He has a private jet waiting for him at Greensboro’s Piedmont Triad Airport. When he lands in Atlanta, he’s taken to the CNN Center for a live appearance, answering the first batch in a day full of similar questions. It’s here that he gets his first bit of downtime. Horschel is happy to oblige any request during the media day, but his antsy, buzzing personality isn’t ideal for sitting still. He hates dead air as much as a station manager at a radio station. It’s a wonder that he’s never in his life had a cup of coffee, until you think about the fact that he’s probably never needed one.
From there it’s off to the Georgia Aquarium, where he holds a baby alligator and is fascinated by the feeding of the aquarium’s albino gators. The photo ops are obvious; we’re talking about the Florida graduate that Gator Chomped on the 18th green last fall, deep in the heart of Georgia. Shortly after arriving, Horschel is standing near the tank containing the aquarium’s beluga whales. When he arrives, the tank’s inhabitants swim directly to him and linger near the glass, challenging him to some sort of sociable staring contest.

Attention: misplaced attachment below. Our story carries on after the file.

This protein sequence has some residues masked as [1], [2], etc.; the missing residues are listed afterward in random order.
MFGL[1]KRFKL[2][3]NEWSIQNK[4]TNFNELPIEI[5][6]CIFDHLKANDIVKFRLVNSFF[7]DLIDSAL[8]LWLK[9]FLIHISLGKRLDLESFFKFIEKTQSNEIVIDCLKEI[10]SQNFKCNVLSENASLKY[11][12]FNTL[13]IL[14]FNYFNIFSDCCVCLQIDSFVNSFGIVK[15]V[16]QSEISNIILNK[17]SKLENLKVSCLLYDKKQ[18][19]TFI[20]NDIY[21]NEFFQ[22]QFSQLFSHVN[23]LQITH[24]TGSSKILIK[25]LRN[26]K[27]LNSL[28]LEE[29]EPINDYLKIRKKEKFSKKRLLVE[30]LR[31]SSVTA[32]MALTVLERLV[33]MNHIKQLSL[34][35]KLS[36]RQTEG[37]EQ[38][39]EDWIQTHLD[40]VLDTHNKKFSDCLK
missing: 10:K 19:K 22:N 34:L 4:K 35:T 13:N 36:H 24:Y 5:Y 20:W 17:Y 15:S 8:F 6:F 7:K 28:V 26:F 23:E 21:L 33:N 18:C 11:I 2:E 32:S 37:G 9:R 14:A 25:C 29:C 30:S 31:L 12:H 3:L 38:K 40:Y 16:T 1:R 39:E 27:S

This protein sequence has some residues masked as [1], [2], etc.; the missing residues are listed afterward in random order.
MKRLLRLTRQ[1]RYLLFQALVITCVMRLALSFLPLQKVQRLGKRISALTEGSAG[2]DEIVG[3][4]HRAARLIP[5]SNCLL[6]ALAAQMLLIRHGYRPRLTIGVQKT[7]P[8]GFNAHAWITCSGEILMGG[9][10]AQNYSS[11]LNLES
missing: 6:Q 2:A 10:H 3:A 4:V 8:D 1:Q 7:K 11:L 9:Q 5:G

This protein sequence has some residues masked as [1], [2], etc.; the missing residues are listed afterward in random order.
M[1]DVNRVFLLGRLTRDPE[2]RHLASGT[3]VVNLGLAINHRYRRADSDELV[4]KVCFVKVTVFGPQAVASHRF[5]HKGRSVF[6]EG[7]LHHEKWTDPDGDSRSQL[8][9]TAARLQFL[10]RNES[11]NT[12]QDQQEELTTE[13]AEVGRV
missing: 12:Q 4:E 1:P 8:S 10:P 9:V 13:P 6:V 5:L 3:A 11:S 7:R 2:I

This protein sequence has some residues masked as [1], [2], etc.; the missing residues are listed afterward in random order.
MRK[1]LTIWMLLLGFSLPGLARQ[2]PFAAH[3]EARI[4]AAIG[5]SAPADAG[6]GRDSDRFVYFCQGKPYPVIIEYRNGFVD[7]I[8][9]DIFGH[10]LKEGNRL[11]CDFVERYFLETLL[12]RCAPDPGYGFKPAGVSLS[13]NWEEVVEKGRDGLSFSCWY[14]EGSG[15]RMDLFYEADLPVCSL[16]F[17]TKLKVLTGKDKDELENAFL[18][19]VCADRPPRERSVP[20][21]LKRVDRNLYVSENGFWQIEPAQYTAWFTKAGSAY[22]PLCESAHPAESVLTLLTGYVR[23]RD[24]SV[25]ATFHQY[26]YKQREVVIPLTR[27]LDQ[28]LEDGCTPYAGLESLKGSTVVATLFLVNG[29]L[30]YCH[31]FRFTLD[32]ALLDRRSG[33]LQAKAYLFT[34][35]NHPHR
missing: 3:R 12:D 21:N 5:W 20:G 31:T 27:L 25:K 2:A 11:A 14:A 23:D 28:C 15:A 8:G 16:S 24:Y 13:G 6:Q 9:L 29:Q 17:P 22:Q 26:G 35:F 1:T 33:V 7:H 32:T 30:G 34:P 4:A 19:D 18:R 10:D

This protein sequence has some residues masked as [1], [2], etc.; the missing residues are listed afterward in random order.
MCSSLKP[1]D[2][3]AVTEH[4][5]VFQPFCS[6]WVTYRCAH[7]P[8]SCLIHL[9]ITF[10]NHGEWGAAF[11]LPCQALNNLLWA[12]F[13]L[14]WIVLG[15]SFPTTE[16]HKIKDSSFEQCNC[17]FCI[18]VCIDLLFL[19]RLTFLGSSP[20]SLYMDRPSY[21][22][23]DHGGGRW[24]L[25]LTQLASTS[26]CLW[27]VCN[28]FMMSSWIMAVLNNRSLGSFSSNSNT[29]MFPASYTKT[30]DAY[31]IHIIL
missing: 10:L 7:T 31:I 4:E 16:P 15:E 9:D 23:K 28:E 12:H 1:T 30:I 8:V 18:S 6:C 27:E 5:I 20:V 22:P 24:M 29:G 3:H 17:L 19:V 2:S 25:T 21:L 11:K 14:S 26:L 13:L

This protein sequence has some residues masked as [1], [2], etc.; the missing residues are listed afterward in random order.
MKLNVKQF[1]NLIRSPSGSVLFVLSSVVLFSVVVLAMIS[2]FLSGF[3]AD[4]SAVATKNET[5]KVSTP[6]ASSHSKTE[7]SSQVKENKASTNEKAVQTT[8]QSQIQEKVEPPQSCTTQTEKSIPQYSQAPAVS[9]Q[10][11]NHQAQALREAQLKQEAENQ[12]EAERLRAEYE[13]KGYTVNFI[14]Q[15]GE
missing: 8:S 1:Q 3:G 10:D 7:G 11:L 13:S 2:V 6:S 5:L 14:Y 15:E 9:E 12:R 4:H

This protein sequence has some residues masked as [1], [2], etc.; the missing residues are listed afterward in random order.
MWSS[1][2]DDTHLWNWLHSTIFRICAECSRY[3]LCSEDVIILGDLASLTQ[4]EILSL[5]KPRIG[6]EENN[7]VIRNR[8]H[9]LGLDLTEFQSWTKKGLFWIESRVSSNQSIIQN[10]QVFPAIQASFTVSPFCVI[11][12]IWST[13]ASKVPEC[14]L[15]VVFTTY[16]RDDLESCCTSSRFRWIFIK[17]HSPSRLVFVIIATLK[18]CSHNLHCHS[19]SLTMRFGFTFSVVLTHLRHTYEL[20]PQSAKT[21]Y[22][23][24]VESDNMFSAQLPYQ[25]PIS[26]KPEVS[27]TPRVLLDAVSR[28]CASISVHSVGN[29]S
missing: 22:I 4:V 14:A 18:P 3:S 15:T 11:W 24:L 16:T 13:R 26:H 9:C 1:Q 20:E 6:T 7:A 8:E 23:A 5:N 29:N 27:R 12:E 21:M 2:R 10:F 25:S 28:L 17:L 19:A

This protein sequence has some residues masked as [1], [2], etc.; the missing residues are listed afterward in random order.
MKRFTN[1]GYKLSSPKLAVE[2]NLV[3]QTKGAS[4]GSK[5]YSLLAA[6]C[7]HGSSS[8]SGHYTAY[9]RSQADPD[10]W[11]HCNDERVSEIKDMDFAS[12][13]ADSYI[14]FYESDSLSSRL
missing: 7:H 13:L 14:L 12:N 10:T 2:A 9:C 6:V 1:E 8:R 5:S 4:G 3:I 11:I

“Mammals seem to like me, by in large,” he jokes, tapping lightly at their noses on the glass. “I don’t know about all humans, but the other mammals seem to."
In golf, honesty often comes with controversy, which Horschel has found, most recently at the U.S. Open, where he was among the most outspoken players on the conditions of the greens at Chambers Bay. Since then, he’s gotten constant digital and audible jabs from fans around the country.